Component (b) consists of a liquid carbodiimide-modified 4,4'-diisocyanatodiphenyl methane having an NCO-content of about 30% by weight and a viscosity at 23° C. of 60 mPa.s.
Components (a) and (b) are admixed at room temperature using a countercurrent mixing device, the weight ratio (a):((b) being 1.23:1 which corresponds to an NCO-index of 100.
The reaction mixture leaving the mixing device consists of non-sagging beads having a diameter of 2.5 mm. The non-sagging properties of the beads are evident from the fact that the beads do not change their shape when applied to a vertical surface.
The reaction mixture is applied to SMC to be bonded to a second SMC-substrate, the overlap length being 10 mm and the bond thickness being 0.8 mm. After curing the bonds at 140° C. for 40 minutes the shear strength is found to be 10 N/mm2.
The adhesive system of the invention was compared to prior art systems in terms of their properties and effectiveness. The table below summarizes the results of the comparison. In the table the notation P6600 denotes Pliogrip 6600 extended with Pliogrip 6630: T 7500 denotes Tyrite 7500A extended with Tyrite 7510D: F-310 denotes Fusor 310A extended with Fusor 310C, P6600, T-7500 and F-310 all contained 20-30% filler. In preparing the test specimen, the bonding condition in respect to the competitive materials were as follows: hand mix, CH2 Cl2 wash, cured at 140° for 30 minutes, bond thickness of 0.8 mm, bond area about 0.3 in2. The corresponding conditions for the system of the invention were: machine mix: the steel--where applicable--was washed with CH2 Cl2, no pre-treatment of the SMC, cure conditions, bond thickness and area were identical to the ones above. In evaluating the failure mode of the test specimens a quantitative differentiation between a failure due to loss of adhesion, cohesive failure and failure in the substrate was based on testing five specimens of each of the systems. A failure of all five specimens by loss of adhesion was noted as "1" while a failure of 4 specimens by loss of adhesion and 1 specimen by substrate failure was noted as "2". 3 failures by loss of adhesion and 2 by substrate failure rated the system as "3" while "4" denotes a system where two specimens failed due to loss of adhesion and three failed in the substrate. A rating of "5" was ascribed to a system wherein one specimen failed due to loss of adhesion and 4 specimens failed due to substrate failures where all five specimens failed due to substrate failure the rating was "6".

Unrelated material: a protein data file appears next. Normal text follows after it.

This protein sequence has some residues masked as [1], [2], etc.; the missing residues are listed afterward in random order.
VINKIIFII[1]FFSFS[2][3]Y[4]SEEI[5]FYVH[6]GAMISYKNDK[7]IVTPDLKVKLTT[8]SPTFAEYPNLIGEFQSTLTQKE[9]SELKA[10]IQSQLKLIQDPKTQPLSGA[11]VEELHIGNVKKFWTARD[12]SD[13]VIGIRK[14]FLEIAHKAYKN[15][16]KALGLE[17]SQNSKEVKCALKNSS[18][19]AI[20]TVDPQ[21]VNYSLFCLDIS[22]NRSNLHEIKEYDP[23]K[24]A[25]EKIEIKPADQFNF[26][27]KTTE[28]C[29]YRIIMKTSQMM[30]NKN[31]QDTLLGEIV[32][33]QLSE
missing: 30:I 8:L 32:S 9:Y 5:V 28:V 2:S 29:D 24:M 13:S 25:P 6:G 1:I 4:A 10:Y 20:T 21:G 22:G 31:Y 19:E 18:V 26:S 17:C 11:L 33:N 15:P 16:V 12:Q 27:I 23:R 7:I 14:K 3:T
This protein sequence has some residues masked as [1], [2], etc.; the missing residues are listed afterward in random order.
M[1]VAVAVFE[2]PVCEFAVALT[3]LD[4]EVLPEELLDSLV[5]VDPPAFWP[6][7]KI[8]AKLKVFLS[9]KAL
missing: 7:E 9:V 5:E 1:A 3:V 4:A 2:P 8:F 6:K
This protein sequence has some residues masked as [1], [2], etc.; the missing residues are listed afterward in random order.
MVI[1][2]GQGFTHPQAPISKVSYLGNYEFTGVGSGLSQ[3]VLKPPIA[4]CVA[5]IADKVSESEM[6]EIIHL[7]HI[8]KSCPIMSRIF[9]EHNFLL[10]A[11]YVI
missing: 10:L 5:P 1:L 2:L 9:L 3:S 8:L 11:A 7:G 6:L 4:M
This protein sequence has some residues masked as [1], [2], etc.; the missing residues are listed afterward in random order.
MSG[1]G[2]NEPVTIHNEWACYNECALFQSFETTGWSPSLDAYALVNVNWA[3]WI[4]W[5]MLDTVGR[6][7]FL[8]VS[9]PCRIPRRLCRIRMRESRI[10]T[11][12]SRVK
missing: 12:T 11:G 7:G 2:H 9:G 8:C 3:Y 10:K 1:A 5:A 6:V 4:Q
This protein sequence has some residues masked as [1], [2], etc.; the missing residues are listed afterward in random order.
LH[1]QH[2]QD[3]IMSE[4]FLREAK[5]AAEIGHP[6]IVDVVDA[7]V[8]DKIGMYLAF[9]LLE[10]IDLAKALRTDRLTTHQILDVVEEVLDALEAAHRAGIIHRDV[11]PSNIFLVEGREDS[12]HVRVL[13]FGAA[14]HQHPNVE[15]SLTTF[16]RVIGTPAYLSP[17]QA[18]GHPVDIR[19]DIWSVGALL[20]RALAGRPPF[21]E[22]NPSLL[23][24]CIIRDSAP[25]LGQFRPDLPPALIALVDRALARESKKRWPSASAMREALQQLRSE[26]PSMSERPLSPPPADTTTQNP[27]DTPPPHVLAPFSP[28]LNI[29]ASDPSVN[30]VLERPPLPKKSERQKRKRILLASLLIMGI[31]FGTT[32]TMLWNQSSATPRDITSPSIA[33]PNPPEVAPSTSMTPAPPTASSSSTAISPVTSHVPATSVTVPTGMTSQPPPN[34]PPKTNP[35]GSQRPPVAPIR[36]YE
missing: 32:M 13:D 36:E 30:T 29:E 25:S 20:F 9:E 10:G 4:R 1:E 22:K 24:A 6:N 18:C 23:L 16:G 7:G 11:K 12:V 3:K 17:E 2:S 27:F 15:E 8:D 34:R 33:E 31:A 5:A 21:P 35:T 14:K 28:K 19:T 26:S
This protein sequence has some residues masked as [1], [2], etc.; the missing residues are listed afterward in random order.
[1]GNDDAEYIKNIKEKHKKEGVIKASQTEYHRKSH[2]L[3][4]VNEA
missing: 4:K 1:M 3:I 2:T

As is clearly indicated the present system compares favorably with prior art adhesives and is considerably better than most in many respects.
TABLE 4__________________________________________________________________________ Side Impact Lap Shear (MPa).sup.(1) Peel (pli).sup.(2) (in-lb/in2).sup.( 3) Viscosity 1 h. 7 days 1 h. 1 hr.System OH/NCO -40° C. RT +160° C. @ 200° C. 60° C./H2O RT @ 20° C. RT @ 200°__________________________________________________________________________ C.Pliogrip 15,000/ 9.8(6)/ 6.7(C)/ 0.7(1)/ 2.3(C)/ 0.6(C)/ 121(3C)/ 49(1)/6600/6630 40,000 16.0(1) 7.9(1C) 0.3(1) 3.3(C) 4.2(1) 105(1) 50(1) 61.7(C)Tyrite Thixotropic 3.9(6)/ 7.6(6)/ 0.4(1)/ 7.2(C)/ 0.8(C)/ 121(3)/ 62(3)/F500A/ Paste 18.5(1) 11.0(1C) 0.2(1) 13.9(1) 6.1(1) 100(3) 105(3) 138.2(C)F510DFusor Thixotropic 9.4(6)/ 9.9(6)/ 0.6(1)/ 9.2(6)/ 0.7(C)/ 106(3)/ 112(3)/310 A/C Paste 14.2(1) 17.1(1C) 0.3(1) 19.2(1) 113(6) 115(6) 21.6(1)Present 2,000/ 10.0(6)/ 10.5(6)/ 0.8(3)/ 6.6(4)/ 8.0(5)/ 126(3)/ 143(5)/ 37.5(5)/ 30.0(4)/Invention 200 13.7(1) 8.0(1) 0.5(1) 14.9(1) 4.9(1) 111(4) 121(5) 38.0(1) 43.0(1)__________________________________________________________________________ .sup.(1) MPa (Mega Pascal) = 1 N/mm2 .sup.(2) pli = 0.179 kg/linear centimeter .sup.(3) 1 in.lb/in2 = 0.0175 Notes: m2 The values in parenthesis indicate the failure mode as is explained in th text above. "C" indicates cohesive failure in the adhesive layer. In each field the upper half represent SMC bonded to SMC and the lower half represents steel to steel. In the steel to steel peel values, a notation indicates a tendency for the metal to bend without losing adhesion.
Although the invention has been described in detail in the foregoing for the purpose of illustration, it is to be understood that such detail is solely for that purpose and that variations can be made therein by those skilled in the art without departing from the spirit and scope of the invention except as it may be limited by the claims.
|Cited Patent||Filing date||Publication date||Applicant||Title|
|US3036996 *||Feb 1, 1961||May 29, 1962||Du Pont||Cured polyetherurethanes|
|US3274160 *||Aug 29, 1961||Sep 20, 1966||Bayer Ag||Polyurethanes from a three component prepolymer|
|US3577295 *||Apr 10, 1968||May 4, 1971||Goodyear Tire & Rubber||Method of bonding textile fabric belts|
|US3591561 *||Aug 29, 1967||Jul 6, 1971||Takeda Chemical Industries Ltd||Process of production of polyurethane elastomer from a mixture of a lactone polyester polyol and a low molecular weight aliphatic diol|
|US3639354 *||Feb 23, 1968||Feb 1, 1972||Bayer Ag||Elastomeric polyurethanes from polycarbonates|
|US3686047 *||Dec 21, 1970||Aug 22, 1972||Dow Chemical Co||Process for continuously producing at high speeds a foam polyurethane resin laminate|
|US3714127 *||Dec 13, 1971||Jan 30, 1973||Gen Tire & Rubber Co||Urethane adhesive having improved sag resistance|
|US3725355 *||Oct 21, 1971||Apr 3, 1973||Dow Chemical Co||Rapid setting polyurethane elastomer compositions|
|US3979364 *||Sep 23, 1974||Sep 7, 1976||Jefferson Chemical Company, Inc.||Polyurethane elastomers having improved sag resistance|
|US4028301 *||May 17, 1976||Jun 7, 1977||The Dow Chemical Company||Solid, rapid-setting, rigid polyurethanes|
|US4045527 *||Feb 3, 1976||Aug 30, 1977||Hitco||Polyurethane and composite thereof|
|US4156064 *||Sep 16, 1976||May 22, 1979||Basf Wyandotte Corporation||Process for the manufacture of polyurethane adhesives|